RIO JANEIRO—The Arab, barque, Capt Westland, from London to Launceston, put into Rio on the 9th March, dismasted; and the Reflector, barque, Withycombe, from Sydney to London put in on the 31st March—Standard, May 6.

The brig Caroline was purchased on Monday at public auction, by Mr Isaac Simmons for £250.

Volume 1, Number 28 - 28 September, 1844
With quick dispatch, The A1 teak ship
GREENLAW, Captain John Edgar,
430 tons, for freight or passage apply to


take notice that the undersigned continues to supply shipping, families, and private individuals, with all descriptions of sea stock (including spirits, wines, beer &c) necessary for their comfort; and trusts from the extensive practice he has had in packing and securing goods from injury by moisture, he will continue to receive the same liberal support which has been shown to him during the last six years.

Numerous certificates can be seen, if required, at his office, Charlotte place, a few of which are here appended. S ELLIOTT, Agent.

HMS Bramble March 29, 1844 … It affords me pleasure to state that Mr S Elliott has now supplied our Mess for the third time with groceries and general supplies, of the best description and at the most reasonable prices. His attention to our wishes has given general satisfaction, and I can confidently recommend him to the notice of such as may require stock of that description. … A McClatchie, Caterer, to Caterers of British Men- of-War.”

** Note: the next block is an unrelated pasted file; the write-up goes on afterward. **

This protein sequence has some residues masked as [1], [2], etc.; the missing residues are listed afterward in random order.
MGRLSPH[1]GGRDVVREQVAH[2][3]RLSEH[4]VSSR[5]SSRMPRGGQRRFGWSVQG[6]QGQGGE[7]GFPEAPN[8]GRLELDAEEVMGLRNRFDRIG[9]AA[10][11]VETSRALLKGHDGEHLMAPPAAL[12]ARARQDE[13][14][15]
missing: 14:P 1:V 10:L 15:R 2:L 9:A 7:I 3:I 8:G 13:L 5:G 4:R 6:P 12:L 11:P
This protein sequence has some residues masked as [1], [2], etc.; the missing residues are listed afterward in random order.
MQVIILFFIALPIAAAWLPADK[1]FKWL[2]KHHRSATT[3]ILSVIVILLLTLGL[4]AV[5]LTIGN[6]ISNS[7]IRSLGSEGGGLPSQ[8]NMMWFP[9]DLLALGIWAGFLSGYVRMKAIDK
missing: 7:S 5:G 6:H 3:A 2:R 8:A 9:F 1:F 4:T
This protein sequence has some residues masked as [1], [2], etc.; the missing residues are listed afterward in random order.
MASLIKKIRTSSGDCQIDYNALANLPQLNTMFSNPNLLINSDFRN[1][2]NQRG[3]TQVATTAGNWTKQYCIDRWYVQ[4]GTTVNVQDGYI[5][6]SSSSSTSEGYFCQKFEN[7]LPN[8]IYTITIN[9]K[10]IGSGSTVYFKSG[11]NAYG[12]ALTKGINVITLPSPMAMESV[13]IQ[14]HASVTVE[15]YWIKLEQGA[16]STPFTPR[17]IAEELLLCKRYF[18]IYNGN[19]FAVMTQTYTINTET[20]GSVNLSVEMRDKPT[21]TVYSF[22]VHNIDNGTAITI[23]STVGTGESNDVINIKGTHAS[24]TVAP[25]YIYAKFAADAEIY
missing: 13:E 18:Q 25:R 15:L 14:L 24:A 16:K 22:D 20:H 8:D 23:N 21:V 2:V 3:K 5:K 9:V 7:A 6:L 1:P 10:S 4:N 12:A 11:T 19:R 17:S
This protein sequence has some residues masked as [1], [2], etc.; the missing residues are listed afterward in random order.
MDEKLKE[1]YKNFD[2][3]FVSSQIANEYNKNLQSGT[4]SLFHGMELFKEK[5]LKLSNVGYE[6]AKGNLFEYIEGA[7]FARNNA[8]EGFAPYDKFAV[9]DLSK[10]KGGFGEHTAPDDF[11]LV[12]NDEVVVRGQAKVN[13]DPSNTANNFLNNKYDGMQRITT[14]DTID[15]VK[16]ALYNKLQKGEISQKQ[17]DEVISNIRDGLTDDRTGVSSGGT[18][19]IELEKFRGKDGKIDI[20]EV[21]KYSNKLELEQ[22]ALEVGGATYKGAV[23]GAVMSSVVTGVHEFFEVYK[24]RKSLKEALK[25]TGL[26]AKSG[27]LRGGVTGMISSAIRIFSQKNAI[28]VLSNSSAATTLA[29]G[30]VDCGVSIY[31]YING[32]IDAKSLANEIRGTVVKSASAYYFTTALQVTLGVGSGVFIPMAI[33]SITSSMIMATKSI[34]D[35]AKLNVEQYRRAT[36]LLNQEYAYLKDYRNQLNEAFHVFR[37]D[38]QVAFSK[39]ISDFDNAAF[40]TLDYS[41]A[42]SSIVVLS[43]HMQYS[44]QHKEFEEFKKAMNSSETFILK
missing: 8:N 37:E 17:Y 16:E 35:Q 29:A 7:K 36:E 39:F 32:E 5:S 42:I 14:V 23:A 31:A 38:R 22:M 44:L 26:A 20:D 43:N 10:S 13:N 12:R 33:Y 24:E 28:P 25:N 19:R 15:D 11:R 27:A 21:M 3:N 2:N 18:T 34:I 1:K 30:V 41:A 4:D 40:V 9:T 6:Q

“To the Pursers of any American Men-of-War visiting Sydney. The undersigned Pursers of the Exploring Expedition, having employed Mr S Elliott, grocer, Sydney, to supply provisions and stores for the vessels, take much pleasure in recommending him for promptness, honesty, activity and deserving patronage. … R W Waldron, Purser, Vincennes; William Speiden, Purser, Peacock; Thomas W Waldron, Purser, Porpoise; Sydney, December 30, 1839.

The above vessels having received their second lot of supplies, the following note was received:--

USS Peacock, Sydney Harbour, March 30, 1840 … My dear Sir,--For the polite attention and kindness you have at all times shown to myself and brother officers, in the transaction of business with you, accept the sincere thanks of, Your friend and obedient servant, William Speiden, Purser, Peacock … To Mr S Elliott

HMS Thalia, Sydney, May 1 1844 … This is to certify that Mr Elliott supplied the Gun-room Mess of HMS Thalia with Groceries, during her stay at Sydney; and I can recommend him to the notice of any vessels who may at any future time touch at this port, as an excellent person from whom to get sea stock in his line of business. … John Elliott, Caterer Gun-room Mess, HMS Thalia; To Caterers of Messrs of HM ships and vessels.

Mr Elliott supplied the Midshipman’s Mess of HMS Thalia during her stay at Sydney with Groceries &c and I can say that the articles furnished were good and at the market price. … Thomas Cochrane, Caterer. HMS Thalia, Sydney, May 1, 1844.

  CLEARANCES (assumed from Port Jackson)